Ready to get fit? It’s good for your diabetes, burns off stress, and makes you feel good. Once it becomes a habit, you might be surprised to find that you look forward to your workouts!
First, check in with your doctor to find out if you should avoid any activities. You might be able to do more than you think you can.
Once your doctor gives you the green light, your choices are wide open. What activities sound like fun? Pick something you’ll enjoy.
Check your blood sugar, also called glucose, before and after exercise. "It's a motivation tool," says Jacqueline Shahar, a clinical exercise physiologist at the Joslin Diabetes Center in Boston. “When you exercise and see your blood glucose improve, you'll probably do more because it's going in the right direction."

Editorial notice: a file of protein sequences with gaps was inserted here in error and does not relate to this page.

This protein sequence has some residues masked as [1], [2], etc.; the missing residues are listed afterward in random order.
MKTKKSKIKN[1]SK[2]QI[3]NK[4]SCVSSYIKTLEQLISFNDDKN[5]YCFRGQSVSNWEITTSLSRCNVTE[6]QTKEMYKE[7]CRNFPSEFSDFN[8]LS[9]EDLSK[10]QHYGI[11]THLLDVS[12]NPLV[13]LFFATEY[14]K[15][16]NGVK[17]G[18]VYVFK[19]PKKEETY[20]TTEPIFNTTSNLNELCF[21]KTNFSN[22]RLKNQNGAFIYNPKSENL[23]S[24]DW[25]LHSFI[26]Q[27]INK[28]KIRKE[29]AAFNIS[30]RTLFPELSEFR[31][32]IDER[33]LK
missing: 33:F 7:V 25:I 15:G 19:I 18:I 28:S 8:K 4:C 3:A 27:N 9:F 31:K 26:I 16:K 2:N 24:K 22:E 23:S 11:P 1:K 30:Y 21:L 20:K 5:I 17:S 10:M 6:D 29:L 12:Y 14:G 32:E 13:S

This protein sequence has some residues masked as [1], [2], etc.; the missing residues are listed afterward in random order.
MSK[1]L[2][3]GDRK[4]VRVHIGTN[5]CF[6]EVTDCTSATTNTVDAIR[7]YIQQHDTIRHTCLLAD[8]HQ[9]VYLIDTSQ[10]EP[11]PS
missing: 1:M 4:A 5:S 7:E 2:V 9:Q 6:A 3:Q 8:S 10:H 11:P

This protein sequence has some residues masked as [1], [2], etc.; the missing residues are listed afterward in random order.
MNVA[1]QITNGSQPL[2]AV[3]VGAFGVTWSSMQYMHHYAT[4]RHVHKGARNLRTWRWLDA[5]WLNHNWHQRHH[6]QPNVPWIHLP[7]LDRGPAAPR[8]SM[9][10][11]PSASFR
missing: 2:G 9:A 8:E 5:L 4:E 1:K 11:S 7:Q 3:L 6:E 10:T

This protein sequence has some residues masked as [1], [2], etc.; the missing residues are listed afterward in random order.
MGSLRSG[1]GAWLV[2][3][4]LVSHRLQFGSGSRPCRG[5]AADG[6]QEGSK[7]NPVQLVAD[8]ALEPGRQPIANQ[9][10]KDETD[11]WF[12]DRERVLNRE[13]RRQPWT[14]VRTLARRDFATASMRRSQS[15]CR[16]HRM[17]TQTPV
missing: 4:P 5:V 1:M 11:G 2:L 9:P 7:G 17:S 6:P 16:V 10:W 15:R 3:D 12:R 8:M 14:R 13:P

In time, your doctor might be able to lower your insulin or diabetes medications. You should still check that your blood sugar isn't too high or too low.
Keep snacks on hand for low blood sugar. Be prepared. Bring fast-acting snacks to the gym or on your outdoor workout in case your blood sugar drops too low while you're exercising.
Wear comfortable shoes. Good shoes will help you avoid foot problems, which can be more serious when you have diabetes. They should be appropriate for your activity. When in doubt, ask your doctor.
Wear a diabetes ID. Wear a bracelet or necklace, or carry something that says you have diabetes. It should list an emergency contact and say whether you take insulin.
Growing up, Auyer never saw her father, a heavy man, exercise.
She was overweight, too, and knew she needed to make a change. "I said, 'I don't want to go through what he went through.' I was following the same path,” she says. “I wanted to find something to help me.”
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